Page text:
Widths and distances in handwriting

In attempting to define a complex ability such as intelligence we refer to a fascinating and also very controversial field of psychological research, in which there are perhaps more questions than effective answers.
We all think that we know how to recognise who is intelligent from who isn't on the basis of an obvious intuitive knowledge, but the systematic evaluation, carried out by rigorous experimentation, of this dimension of personality has proved too intricate to be dealt with by means of a direct and unitary approach. What we consider a faculty seems to be, in many experimental contexts, the product of a group of abilities, the combination of which we give the name intelligence. Nevertheless it is a common observation that a general factor of intelligence also exists which is able to influence all the single intellectual abilities (as well as the social ones), but this basic intellectual potential is so difficult to identify that we end up by not speaking of its existence. For this reason psychological manuals avoid defining what intelligence is, in that it is something which is still too dependent on the definitions of individual researchers to permit generalisations in principle, and attention is therefore concentrated on that which is normally measured by means of intelligence tests; it is clear that it is not the same thing, even though the two things are connected in some way.
The extreme difficulty in defining – at a psychological level – what is intelligence is also in the underlying conviction that it is independent from the specific process of acculturation to which the individual is subjected. Intelligence, in fact, is considered as being strongly conditioned by the heredity, but dependent on environmental stimuli in its development.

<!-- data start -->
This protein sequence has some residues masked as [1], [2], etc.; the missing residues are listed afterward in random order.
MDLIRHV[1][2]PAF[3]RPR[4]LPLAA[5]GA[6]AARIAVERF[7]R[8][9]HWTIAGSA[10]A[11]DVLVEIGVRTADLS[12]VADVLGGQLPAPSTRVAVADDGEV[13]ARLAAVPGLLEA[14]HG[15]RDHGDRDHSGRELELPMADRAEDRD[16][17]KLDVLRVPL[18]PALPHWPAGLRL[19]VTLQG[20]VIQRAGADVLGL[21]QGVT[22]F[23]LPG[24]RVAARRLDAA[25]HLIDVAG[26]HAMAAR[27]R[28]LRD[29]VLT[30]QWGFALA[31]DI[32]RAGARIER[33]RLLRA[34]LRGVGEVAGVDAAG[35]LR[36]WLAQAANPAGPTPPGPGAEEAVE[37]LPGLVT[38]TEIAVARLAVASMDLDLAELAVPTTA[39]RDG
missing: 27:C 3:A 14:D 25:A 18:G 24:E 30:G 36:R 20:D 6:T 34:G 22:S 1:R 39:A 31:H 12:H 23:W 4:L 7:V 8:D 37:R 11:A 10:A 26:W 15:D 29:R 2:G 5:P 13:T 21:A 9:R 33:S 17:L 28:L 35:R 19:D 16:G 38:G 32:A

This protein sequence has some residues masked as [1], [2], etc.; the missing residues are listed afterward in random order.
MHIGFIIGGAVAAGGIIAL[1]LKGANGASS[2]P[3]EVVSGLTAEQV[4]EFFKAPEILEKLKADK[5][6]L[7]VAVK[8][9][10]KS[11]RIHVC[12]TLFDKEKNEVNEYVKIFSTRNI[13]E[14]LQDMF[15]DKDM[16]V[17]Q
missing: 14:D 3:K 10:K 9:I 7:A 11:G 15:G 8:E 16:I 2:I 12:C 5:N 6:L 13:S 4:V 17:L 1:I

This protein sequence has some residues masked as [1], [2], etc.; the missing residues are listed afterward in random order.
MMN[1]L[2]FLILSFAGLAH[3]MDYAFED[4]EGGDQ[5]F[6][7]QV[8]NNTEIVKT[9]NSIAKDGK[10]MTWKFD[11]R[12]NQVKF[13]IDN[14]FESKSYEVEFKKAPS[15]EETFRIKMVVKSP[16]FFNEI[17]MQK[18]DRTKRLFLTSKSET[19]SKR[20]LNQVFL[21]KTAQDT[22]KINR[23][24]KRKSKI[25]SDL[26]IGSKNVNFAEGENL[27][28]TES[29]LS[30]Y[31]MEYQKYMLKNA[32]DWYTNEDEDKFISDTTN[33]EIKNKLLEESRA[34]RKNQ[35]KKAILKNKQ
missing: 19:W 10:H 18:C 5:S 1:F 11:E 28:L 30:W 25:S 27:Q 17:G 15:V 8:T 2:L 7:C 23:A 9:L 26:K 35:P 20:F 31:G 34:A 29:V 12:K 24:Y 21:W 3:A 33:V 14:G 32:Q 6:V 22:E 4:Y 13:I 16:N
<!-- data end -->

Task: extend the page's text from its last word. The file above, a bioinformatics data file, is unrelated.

In this sense we specify what intelligence is not: it is not merely the result of training defined as an acculturation process, though without this it cannot fully express itself, and it is not necessarily of a verbal type, even though tests, being mainly verbal, often finish by measuring only this aspect of specific sectoral competence.

Moretti, in outlining the problem of analysing intellectual potential, which constitutes the foundation of intelligence, formulated a theoretical and methodological approach in line with the problems that have emerged within western psychology: intelligence is not a faculty, it is made up of a series of fundamental components that together determine the quantity and the qualities of individual intellectual potential, that in order to be realised also depends on the motivational dispositions that activate (or not) the given potential. A very diversified approach, therefore, which allows us, at any moment, to clarify what is the aspect of intelligence that is being assessed.
As we have seen, Moretti distinguishes firstly the quantity from the qualities of intelligence, and the widths and spacing refer directly to the quantitative aspect while the qualitative and motivational aspects must be searched for elsewhere.